The importance of Saturday’s game, UAB cornerback Devodric Bynum said, is symbolized on the back of the players’ jerseys.

He knows what it feels like. This will be the fourth Children’s Harbor Homecoming game he participates in as a UAB football player. He still keeps in touch with the other children and families he represented.

The two most recent Children’s Harbor games, including Saturday’s against Middle Tennessee, hit a bit different for Bynum.

“Some of us have kids, I have kids,” Bynum said. “My daughter was born four months early, so she had complications as well. It touched me probably more than anyone.”

Bynum’s youngest daughter, Hazel, was born last October. A little less than three weeks later, the Blazers played Rice in the fifth annual Children’s Harbor game. At the time, she was fighting for her life.

“She weighed maybe a pound (at birth),” said Bynum, who also has a 2-year-old son and a 1-year-old daughter. “I held her in one hand. It was amazing to see the fight in her. It kind of touched me mentally, because there was nothing I could do for her. As a father, I try to be a provider and a protector. I never want my children struggling through anything. I always want to be the bruiser and take that away from them.”

On Thursday, Hazel will turn a year old. Bynum said she’s healthy and thriving now.

“She was in an incubator, I would go to the hospital after practice, long days, my faith grew,” said Bynum, who will play with D’Ariya Larry’s name on his jersey this Saturday. “I ended up being baptized, I grew closer to God. It just worked its way out. God makes no mistakes. She definitely made me grind harder and view life a little different. I’m more grateful. Sometimes we tend to be selfish. She’s my motivation, well one of them. Every time we play for Children’s Harbor, I just remember how grateful we are.” For Bynum, it’s just another step in his growth since coming to Birmingham.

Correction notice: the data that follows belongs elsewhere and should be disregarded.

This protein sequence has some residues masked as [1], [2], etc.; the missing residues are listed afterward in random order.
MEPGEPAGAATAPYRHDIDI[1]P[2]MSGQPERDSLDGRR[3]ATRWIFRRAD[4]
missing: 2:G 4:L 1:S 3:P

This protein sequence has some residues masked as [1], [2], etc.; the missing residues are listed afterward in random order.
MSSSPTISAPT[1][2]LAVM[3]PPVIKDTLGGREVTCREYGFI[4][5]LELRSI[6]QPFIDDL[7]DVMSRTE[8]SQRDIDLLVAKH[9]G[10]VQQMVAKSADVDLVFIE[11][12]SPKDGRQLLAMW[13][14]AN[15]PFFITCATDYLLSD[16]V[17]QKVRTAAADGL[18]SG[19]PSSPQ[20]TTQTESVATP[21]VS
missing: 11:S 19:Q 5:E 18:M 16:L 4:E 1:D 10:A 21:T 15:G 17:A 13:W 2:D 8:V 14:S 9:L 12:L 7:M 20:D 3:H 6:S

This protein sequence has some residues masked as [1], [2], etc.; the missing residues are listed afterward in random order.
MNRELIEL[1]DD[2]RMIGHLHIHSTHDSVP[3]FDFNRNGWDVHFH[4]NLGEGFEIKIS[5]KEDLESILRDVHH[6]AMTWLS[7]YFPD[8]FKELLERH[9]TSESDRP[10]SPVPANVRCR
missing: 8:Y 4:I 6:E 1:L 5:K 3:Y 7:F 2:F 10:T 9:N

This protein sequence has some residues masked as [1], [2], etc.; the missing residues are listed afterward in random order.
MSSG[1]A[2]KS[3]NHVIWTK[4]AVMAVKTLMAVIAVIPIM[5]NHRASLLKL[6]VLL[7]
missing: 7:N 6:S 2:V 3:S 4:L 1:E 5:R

The Dallas native grew up in a single parent household with his mother and grandparents.

His neighborhood, Bynum said, swallowed up many of his childhood friends. Some died, others are spending their life in jails or prisons. He chose sports to lead him out.

“Sports helped me get out of my situation, actually it saved my life,” Bynum said. “I saw others fall. It’s my motivation, a lot of my friends didn’t make it. I use that as motivation. If I make it, they’ll feel like they made it, we’re family.”

Bynum signed with Houston as a receiver out of high school. He moved to cornerback, lasting a year before transferring to Northeast Oklahoma A&M. He played free safety in junior college and slid back over to cornerback after arriving at UAB.

“I was a little boy when I was at Houston,” Bynum said. “I graduated early and was down there at the age of 17. I made boneheaded decisions. Just transferring in, coming in under Coach (Bill) Clark, they treated me like family. I was recruited by (former cornerback coach Jay Simpson).  He really was always like a father figure or big brother. He was always staying on me, making sure I was doing the right thing, preparing me to be a man. I didn’t have a father growing up. He just took me in and taught me different things on what to do and what not to do.”

Bynum grew as a player each year he’s been at UAB. He’s played a variety of roles in the secondary and continues to do so.  

On Saturday, he’ll play with a different purpose with one more added motivation.

“My grandmother, she owned a daycare, and she took in all kids, no matter what. She passed away (the day) we played Appalachian State (in the 2019 New Orleans Bowl). This game means a lot more to me because I know how she felt towards kids as well. I know, with the kids, they just want (an) opportunity. It’s not fair always, but that’s how the dice rolls. For me to go out there and be able to perform for them means a lot to me.”

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